- What is PEER?
- What are the benefits of PEER certification?
- Why is GBCI interested in power system performance?
- How does PEER apply to building owners?
- Who is using PEER?
What is PEER?
PEER (Performance Excellence in Electricity Renewal) is the first-ever rating system to assess power system performance and improve the overall reliability, resilience, and power quality of electricity infrastructure. PEER provides a framework to ensure grid resilience for critical infrastructure and includes guidance for cities, utilities, campuses, renewable energy installations, and transit systems. Through project certification, PEER recognizes industry leaders for advancing grid modernization efforts globally. PEER certification is a tool to demonstrate project value to investors, identify opportunities for improvement and drive larger market change.
What are the benefits of PEER certification?
PEER encourages the adoption of sustainable power system best practices, and helps utilities and facility owners improve aging infrastructure, ensure resiliency, reliability, and power quality, improve energy efficiency, reduce environmental impacts, generate profits for grid services, increase competitiveness, and empower customers.
Certifying projects using the PEER rating system framework enables organizations to:
- Reduce climate risk with resilient design and ensure access to reliable power
- Improve energy system performance and mitigate climate change
- Identify cost savings, reduce operational costs, and demonstrate value to investors
- Enhance tracking to identify deficiencies and prevent power system failures
Why is GBCI interested in power system performance?
Increasing access to reliable, clean, and affordable electricity is an essential component of quality of life. When power systems fail lives are immediately interrupted and put at risk.
The highly digitalized modern world demands a reliable grid that can power our everyday lives and ensure quality power to critical infrastructure and facilities. Unfortunately, our global energy grid is badly in need of investments, often unreliable, and currently incapable of taking us to a new energy future. As climate change continues to result in more severe weather events, this challenge will only increase. Our grid systems must be built to adapt to and withstand severe shocks to the electrical system and ensure our safety, security, and wellbeing are not compromised. To grow in a way that is both sustainable and resilient, modernizing our electricity grid and ensuring reliability is essential.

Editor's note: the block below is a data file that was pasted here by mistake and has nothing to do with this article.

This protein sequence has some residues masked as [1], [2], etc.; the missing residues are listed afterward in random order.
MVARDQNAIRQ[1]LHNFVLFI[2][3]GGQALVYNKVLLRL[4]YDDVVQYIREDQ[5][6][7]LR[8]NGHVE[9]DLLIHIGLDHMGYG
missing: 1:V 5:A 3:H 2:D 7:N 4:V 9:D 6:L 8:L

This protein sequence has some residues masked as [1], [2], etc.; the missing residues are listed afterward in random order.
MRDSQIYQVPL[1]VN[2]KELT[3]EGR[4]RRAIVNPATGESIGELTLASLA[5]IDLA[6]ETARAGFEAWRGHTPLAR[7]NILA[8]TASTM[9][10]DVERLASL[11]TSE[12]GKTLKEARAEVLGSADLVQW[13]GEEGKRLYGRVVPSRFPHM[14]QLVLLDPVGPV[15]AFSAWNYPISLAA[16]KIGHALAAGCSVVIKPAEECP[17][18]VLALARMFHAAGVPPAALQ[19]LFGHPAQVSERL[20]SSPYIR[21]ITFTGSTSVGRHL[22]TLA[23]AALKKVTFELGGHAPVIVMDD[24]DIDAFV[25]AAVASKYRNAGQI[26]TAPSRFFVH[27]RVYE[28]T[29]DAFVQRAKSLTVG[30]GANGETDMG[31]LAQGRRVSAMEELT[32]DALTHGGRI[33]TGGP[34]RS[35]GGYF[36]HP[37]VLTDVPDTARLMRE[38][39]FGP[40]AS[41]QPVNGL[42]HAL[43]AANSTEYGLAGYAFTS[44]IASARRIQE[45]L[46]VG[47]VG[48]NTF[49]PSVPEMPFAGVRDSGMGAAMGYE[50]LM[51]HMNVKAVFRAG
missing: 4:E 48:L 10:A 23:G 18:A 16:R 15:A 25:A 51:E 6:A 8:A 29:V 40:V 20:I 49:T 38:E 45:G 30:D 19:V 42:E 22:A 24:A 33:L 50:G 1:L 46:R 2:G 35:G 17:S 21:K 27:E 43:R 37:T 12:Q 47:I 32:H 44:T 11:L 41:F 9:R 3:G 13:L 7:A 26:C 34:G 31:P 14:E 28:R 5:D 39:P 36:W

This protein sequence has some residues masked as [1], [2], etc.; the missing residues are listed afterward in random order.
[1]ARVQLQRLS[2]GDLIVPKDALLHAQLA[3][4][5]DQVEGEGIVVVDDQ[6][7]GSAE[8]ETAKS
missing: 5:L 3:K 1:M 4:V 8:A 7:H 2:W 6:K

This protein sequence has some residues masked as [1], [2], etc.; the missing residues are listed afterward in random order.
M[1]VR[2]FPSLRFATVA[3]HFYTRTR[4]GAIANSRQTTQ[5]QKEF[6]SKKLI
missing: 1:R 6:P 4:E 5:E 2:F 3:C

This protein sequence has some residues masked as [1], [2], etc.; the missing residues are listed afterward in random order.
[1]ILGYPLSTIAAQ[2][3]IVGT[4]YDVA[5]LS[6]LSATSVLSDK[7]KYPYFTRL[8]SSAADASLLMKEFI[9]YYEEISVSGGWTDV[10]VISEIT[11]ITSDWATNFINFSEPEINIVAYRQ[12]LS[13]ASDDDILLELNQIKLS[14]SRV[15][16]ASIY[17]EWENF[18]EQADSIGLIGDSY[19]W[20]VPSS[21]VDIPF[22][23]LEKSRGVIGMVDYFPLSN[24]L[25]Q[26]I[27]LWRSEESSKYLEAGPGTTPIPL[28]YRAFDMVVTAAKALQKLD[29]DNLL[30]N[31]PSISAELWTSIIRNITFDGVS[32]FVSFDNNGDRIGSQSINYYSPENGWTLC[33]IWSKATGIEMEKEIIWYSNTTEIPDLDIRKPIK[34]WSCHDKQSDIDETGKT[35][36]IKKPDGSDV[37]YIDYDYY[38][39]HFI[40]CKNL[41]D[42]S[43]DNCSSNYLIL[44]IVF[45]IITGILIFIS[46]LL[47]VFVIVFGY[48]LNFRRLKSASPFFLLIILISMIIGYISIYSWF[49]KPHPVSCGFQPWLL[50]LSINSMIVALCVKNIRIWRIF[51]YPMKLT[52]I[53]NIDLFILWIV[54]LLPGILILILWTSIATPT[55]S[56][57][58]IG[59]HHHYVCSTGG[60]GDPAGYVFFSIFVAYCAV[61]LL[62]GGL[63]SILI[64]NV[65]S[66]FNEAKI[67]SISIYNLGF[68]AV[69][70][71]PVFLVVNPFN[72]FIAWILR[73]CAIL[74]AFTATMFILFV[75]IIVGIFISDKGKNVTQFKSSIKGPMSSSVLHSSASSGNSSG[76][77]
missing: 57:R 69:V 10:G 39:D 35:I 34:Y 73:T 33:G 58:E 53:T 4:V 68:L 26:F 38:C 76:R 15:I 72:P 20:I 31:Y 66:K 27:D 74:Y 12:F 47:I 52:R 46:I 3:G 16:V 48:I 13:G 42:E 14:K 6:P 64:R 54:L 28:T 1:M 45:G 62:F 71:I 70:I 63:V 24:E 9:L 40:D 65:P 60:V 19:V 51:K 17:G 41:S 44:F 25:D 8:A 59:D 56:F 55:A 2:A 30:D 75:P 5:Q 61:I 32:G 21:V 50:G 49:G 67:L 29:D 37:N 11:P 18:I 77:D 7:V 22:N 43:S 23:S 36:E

How does PEER apply to building owners?
Roughly 50% of the cost being paid for electricity goes to waste. Power outages cause lost productivity and put building owners at risk. Poor power quality, which costs US facilities over $200 billion a year, can damage sensitive electronics, lights, and motors and raise maintenance requirements.
PEER can be leveraged to address issues with reliability and power quality, lower electricity costs, minimize risks, and pursue revenue from ancillary services to the grid. Building owners can also use PEER to improve their electricity procurement specifications and building designs, and begin to integrate distributed energy and load response into their buildings.
Who is using PEER?
PEER is used by leading universities, hospitals, airports, and more to lower costs, generate revenue, minimize risks, improve electricity procurement specifications, and make facilities more responsive to emerging distributed generation, microgrid, demand response and islanding technologies.
PEER is used by power system designers in search of competitive advantage through enhanced performance and demonstrated, meaningful outcomes.
PEER is used by power industry professionals and utilities seeking to define processes and programs that meet best-in-class standards and increase the capability of buildings to address peak load, reliability, efficiency, and safety challenges.
Early adopters of PEER include University of Texas at Austin, NYU Langone Health, EPB Chattanooga, Bangalore International Airport, Delhi Metro Rail Corporation, and Milton S. Hershey Medical Center. See more PEER projects.